GE employee works on a locomotive engine (Christopher Matthews/Axios)
General Electric is going all in on futuristic manufacturing, having ditched businesses like finance and network television to focus on building stuff like jet engines and gas turbines. Here's what CEO Jeff Immelt thinks about automation and the future of work:
- He thinks fears of robot-driven joblessness are overblown, even as he invests billions in automation: "This notion of the war of the robots happening in the short term, that's more of a Silicon Valley vision than the real world."
- Robots are making Americans richer: Businesses can only pay workers more if they become more productive, and automation allows humans to focus on more valuable tasks.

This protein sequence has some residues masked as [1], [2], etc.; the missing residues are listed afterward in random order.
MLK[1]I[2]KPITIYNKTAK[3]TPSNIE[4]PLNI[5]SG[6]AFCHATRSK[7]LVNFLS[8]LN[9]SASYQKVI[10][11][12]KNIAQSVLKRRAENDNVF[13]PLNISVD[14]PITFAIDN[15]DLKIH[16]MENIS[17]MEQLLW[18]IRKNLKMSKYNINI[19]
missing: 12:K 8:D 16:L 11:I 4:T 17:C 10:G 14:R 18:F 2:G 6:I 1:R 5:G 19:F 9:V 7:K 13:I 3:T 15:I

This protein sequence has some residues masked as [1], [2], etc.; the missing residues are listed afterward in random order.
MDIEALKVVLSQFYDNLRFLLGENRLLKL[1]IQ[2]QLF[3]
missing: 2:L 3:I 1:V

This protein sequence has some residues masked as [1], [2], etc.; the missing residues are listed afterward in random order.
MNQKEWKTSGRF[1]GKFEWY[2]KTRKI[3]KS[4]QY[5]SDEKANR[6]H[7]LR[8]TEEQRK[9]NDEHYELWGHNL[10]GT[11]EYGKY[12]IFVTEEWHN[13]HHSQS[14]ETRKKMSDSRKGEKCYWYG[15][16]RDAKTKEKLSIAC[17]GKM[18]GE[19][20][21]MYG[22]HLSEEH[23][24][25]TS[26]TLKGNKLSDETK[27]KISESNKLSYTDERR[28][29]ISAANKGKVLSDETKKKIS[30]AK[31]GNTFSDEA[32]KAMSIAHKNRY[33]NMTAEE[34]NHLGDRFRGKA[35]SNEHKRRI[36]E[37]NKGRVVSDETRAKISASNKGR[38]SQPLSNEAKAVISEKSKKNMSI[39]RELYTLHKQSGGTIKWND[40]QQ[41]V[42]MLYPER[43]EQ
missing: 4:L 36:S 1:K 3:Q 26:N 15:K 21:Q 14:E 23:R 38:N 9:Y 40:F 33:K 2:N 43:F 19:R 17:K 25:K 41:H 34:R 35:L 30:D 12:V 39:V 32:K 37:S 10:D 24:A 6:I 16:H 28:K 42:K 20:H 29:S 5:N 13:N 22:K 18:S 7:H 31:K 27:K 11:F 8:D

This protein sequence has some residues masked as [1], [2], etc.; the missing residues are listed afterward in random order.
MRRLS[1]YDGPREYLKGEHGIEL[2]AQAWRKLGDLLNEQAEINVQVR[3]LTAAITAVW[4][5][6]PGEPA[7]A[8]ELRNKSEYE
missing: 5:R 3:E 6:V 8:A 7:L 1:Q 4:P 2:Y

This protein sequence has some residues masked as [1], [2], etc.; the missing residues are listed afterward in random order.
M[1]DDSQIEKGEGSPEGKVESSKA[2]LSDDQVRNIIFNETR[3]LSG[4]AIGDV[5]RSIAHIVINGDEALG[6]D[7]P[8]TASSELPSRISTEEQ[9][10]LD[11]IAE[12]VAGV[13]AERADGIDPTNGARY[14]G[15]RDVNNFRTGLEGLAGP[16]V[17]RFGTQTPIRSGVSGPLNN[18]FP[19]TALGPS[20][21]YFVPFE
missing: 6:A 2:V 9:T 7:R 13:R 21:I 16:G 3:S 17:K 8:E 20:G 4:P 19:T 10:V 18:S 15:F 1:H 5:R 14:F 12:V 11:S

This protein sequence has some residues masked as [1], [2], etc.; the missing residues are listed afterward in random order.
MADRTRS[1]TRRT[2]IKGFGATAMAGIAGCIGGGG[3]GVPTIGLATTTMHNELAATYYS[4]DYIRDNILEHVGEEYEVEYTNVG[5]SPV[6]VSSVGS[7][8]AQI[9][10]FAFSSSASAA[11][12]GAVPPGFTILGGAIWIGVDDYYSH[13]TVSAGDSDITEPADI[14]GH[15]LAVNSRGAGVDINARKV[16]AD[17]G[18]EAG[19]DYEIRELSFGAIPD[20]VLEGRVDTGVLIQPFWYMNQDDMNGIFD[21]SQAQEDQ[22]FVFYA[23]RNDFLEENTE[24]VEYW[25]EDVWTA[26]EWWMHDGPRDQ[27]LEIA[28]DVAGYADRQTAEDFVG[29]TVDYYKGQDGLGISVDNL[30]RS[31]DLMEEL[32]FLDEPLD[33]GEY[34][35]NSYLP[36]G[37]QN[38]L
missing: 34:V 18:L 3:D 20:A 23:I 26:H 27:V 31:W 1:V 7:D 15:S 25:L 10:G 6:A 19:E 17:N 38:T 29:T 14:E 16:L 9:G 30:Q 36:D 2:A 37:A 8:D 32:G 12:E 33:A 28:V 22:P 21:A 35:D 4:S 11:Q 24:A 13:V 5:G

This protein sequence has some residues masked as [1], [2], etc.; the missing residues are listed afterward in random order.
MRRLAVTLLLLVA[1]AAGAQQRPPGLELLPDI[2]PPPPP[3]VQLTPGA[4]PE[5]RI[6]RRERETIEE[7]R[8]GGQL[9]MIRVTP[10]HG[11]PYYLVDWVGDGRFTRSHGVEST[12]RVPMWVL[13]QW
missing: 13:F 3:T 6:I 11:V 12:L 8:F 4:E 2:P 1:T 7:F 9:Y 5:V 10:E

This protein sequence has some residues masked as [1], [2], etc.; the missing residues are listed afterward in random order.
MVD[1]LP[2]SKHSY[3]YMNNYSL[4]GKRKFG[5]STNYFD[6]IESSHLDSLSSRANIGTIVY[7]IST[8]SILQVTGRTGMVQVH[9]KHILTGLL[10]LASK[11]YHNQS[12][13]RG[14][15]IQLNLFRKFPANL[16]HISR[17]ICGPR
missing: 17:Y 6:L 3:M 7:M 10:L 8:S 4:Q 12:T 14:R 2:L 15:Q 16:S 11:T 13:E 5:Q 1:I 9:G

- It's not just technology, but politics that drive automation: "The question of the last election was, 'how do you create $25 per hour jobs?" Immelt argues. In a global economy, jobs that don't require trained workers to leverage the power of computers and automation simply won't pay that well.
- All business will be in the education business: Immelt says that GE and firms like it must do more to train workers to rise above tasks that robots can do, "not because we're bleeding hearts, but because we're good at it."